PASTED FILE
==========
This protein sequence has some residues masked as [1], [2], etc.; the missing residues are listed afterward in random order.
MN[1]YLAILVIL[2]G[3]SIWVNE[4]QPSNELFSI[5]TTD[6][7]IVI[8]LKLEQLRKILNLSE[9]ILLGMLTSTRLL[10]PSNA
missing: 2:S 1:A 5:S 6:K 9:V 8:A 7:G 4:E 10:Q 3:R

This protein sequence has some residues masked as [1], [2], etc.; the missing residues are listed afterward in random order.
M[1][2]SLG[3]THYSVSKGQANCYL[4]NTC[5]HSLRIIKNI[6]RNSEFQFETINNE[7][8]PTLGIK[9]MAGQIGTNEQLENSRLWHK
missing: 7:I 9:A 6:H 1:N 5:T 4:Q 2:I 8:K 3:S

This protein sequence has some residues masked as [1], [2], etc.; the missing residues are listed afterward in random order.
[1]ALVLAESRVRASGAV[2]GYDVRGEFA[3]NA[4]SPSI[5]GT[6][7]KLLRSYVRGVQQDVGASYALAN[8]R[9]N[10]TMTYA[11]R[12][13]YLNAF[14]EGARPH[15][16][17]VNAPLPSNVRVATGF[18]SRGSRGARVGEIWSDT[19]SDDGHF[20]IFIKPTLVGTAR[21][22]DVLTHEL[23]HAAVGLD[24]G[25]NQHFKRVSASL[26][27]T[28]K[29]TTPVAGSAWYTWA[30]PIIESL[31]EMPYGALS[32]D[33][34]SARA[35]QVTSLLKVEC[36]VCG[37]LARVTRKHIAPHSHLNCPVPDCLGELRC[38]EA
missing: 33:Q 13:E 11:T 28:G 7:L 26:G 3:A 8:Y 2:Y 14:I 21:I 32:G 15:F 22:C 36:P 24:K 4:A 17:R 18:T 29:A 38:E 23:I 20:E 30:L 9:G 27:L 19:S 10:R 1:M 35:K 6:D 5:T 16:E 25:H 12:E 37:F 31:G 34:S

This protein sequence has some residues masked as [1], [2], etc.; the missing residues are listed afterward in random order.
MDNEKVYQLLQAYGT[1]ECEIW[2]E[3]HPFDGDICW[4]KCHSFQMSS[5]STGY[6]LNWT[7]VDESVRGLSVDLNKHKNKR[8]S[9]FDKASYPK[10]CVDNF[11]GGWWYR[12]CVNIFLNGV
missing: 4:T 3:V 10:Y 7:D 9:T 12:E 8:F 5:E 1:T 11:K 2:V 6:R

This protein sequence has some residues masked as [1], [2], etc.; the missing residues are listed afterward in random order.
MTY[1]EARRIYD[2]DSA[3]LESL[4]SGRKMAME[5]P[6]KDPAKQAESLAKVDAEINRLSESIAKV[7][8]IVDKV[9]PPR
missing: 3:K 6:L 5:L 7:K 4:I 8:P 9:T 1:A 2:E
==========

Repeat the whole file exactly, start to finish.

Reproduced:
This protein sequence has some residues masked as [1], [2], etc.; the missing residues are listed afterward in random order.
MN[1]YLAILVIL[2]G[3]SIWVNE[4]QPSNELFSI[5]TTD[6][7]IVI[8]LKLEQLRKILNLSE[9]ILLGMLTSTRLL[10]PSNA
missing: 2:S 1:A 5:S 6:K 9:V 8:A 7:G 4:E 10:Q 3:R

This protein sequence has some residues masked as [1], [2], etc.; the missing residues are listed afterward in random order.
M[1][2]SLG[3]THYSVSKGQANCYL[4]NTC[5]HSLRIIKNI[6]RNSEFQFETINNE[7][8]PTLGIK[9]MAGQIGTNEQLENSRLWHK
missing: 7:I 9:A 6:H 1:N 5:T 4:Q 2:I 8:K 3:S

This protein sequence has some residues masked as [1], [2], etc.; the missing residues are listed afterward in random order.
[1]ALVLAESRVRASGAV[2]GYDVRGEFA[3]NA[4]SPSI[5]GT[6][7]KLLRSYVRGVQQDVGASYALAN[8]R[9]N[10]TMTYA[11]R[12][13]YLNAF[14]EGARPH[15][16][17]VNAPLPSNVRVATGF[18]SRGSRGARVGEIWSDT[19]SDDGHF[20]IFIKPTLVGTAR[21][22]DVLTHEL[23]HAAVGLD[24]G[25]NQHFKRVSASL[26][27]T[28]K[29]TTPVAGSAWYTWA[30]PIIESL[31]EMPYGALS[32]D[33][34]SARA[35]QVTSLLKVEC[36]VCG[37]LARVTRKHIAPHSHLNCPVPDCLGELRC[38]EA
missing: 33:Q 13:E 11:T 28:G 7:L 26:G 3:A 8:Y 2:Y 14:I 21:I 32:G 15:F 22:C 36:P 24:K 4:A 17:R 18:T 29:A 38:E 23:I 20:E 30:L 9:G 27:L 19:S 10:R 1:M 35:K 6:D 5:T 16:E 25:H 12:E 37:F 31:G 34:S

This protein sequence has some residues masked as [1], [2], etc.; the missing residues are listed afterward in random order.
MDNEKVYQLLQAYGT[1]ECEIW[2]E[3]HPFDGDICW[4]KCHSFQMSS[5]STGY[6]LNWT[7]VDESVRGLSVDLNKHKNKR[8]S[9]FDKASYPK[10]CVDNF[11]GGWWYR[12]CVNIFLNGV
missing: 4:T 3:V 10:Y 7:D 9:T 12:E 8:F 5:E 1:T 11:K 2:V 6:R

This protein sequence has some residues masked as [1], [2], etc.; the missing residues are listed afterward in random order.
MTY[1]EARRIYD[2]DSA[3]LESL[4]SGRKMAME[5]P[6]KDPAKQAESLAKVDAEINRLSESIAKV[7][8]IVDKV[9]PPR
missing: 3:K 6:L 5:L 7:K 4:I 8:P 9:T 1:A 2:E